Nonetheless, he will face opposing state Sen. Brian Dahle (R-Bieber), whom he beat by nearly 40 points in the June primary.
Dahle’s campaign has raised just $2 million, while Newsom’s campaign has raised more than $23 million, the Los Angeles Times reported.
Newsom leads Dahle by a 27-point margin — 58 to 31 percent — among likely voters, according to a September Public Policy Institute of California survey.
READ MORE: Rumors Of Presidential Run Swirl As Newsom Seeks Re-election
Attorney General Rob Bonta was appointed after Xavier Becerra became the first Latino to hold the Secretary of the Department of Health and Human Services seat.
Bonta, a Democrat and former state lawmaker, will face off against Republican Nathan Hochman, a former assistant US attorney general and a criminal attorney. Hochman says the state needs a new attorney general who will combat rising crime.
Hochman got 18 percent of the vote in the June 7 primary, while Bonta won 54.8 percent.
Incumbent Democrat Ricardo Lara will run for a second term as insurance commissioner, a seat that is tasked with regulating the state insurance industry. Republican cybersecurity equipment manufacturer Robert Howell will challenge Lara in the general election.
He has described himself as a “Reagan Republican,” who says he’s committed to helping wildfire victims and insurance premiums that are “abusively inflated,” CalMatters reported.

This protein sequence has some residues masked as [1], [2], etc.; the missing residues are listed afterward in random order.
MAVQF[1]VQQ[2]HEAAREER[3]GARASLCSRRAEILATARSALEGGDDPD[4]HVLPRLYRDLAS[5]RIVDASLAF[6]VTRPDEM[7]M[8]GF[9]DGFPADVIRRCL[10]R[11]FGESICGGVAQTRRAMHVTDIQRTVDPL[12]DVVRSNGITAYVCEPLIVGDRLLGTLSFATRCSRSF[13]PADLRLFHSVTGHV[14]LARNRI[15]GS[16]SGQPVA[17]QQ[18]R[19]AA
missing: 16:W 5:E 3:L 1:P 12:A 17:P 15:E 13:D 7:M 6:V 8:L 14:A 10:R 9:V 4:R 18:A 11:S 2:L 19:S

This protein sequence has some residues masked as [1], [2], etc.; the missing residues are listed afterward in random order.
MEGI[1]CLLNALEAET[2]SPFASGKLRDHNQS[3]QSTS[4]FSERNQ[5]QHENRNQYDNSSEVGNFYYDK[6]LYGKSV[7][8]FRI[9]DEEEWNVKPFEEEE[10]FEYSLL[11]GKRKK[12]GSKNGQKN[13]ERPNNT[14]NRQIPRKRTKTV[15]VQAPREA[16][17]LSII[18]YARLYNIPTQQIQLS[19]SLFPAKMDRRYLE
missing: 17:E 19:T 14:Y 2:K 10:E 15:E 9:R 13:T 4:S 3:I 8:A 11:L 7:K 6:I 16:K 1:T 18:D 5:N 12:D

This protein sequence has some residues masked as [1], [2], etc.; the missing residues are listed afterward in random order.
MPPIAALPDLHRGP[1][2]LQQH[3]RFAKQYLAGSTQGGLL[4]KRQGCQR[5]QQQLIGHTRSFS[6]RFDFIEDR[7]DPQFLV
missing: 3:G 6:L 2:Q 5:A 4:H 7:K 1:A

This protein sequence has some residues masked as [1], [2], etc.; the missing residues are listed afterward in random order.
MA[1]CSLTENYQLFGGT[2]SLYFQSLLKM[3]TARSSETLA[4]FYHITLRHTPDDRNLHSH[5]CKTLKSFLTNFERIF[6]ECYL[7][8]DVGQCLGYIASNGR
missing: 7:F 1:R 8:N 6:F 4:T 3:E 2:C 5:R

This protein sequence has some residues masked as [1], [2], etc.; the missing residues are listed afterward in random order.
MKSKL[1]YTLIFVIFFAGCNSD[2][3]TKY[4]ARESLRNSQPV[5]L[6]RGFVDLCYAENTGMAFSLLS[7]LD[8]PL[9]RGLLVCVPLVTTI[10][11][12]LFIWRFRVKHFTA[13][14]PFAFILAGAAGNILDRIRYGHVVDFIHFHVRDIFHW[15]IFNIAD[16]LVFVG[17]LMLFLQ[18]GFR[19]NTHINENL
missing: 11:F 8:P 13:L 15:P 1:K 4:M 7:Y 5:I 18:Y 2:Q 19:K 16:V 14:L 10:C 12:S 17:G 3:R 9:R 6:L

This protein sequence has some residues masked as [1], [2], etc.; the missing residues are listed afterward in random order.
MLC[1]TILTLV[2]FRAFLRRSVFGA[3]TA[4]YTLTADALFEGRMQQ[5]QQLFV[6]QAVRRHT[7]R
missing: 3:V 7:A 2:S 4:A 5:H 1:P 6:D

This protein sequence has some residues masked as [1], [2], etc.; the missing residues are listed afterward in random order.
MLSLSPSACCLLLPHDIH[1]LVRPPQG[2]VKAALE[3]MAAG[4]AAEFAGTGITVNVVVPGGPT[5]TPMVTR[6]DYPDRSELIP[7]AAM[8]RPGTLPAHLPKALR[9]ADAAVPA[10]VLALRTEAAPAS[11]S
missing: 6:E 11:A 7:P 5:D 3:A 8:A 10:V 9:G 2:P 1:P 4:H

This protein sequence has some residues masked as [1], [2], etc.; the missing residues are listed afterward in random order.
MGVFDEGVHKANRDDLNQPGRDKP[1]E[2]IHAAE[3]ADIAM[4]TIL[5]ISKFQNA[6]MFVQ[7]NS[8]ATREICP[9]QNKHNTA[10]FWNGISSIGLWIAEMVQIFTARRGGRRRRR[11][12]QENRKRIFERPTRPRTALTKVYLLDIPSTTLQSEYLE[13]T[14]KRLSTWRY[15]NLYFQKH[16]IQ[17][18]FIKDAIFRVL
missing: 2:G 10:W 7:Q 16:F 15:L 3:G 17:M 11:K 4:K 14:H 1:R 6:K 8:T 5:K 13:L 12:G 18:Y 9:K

Secretary of State
Incumbent Secretary of State Shirley Weber, a Democrat, was appointed by Newsom after Alex Padilla ascended to his seat as a senator. She will face Republican Rob Bernosky, who describes himself as a “practical conservative.”
Bernosky, the chief financial officer of a tech company, is a longtime activist and former Hollister school board member. He previously ran for state assembly in 2010 and in 2012 but was unsuccessful.
If reelected, Weber said she plans to change the state’s recall system after the attempted recall of Newsom last year. Democrats argue that the recall process was abused.
“Very little conversation occurred about: Does this man need to be recalled? Has he done something so egregious that we want to remove him from office?” Weber told CalMatters.
READ MORE: What Would Shirley Weber Do Next As California Secretary Of State?
The race for controller in a California general election doesn’t typically generate much interest, but June’s primary was among the most interesting races statewide. That’s because a Republican, Lanhee Chen, was able to advance. Chen opened the door for a Republican to have a shot at their first statewide office since 2006.
The state’s fiscal officer typically facilitates audits and serves on some 70 state boards and commissions.
In November, Chen will face Malia Cohen, a Democrat and member of the state Board of Equalization. Chen is a Stanford instructor and former top Republican adviser.
READ MORE: Chen Advances To Runoff For CA Controller
Democratic incumbent Fiona Ma will face Republican Jack Guerrero in November. Guerrero is a certified public accountant serving on the Cudahy City Council in Los Angeles County.
If re-elected, Ma said her priority would be to meet Newsom’s goal of building 3.5 million homes by 2025, she told CalMatters.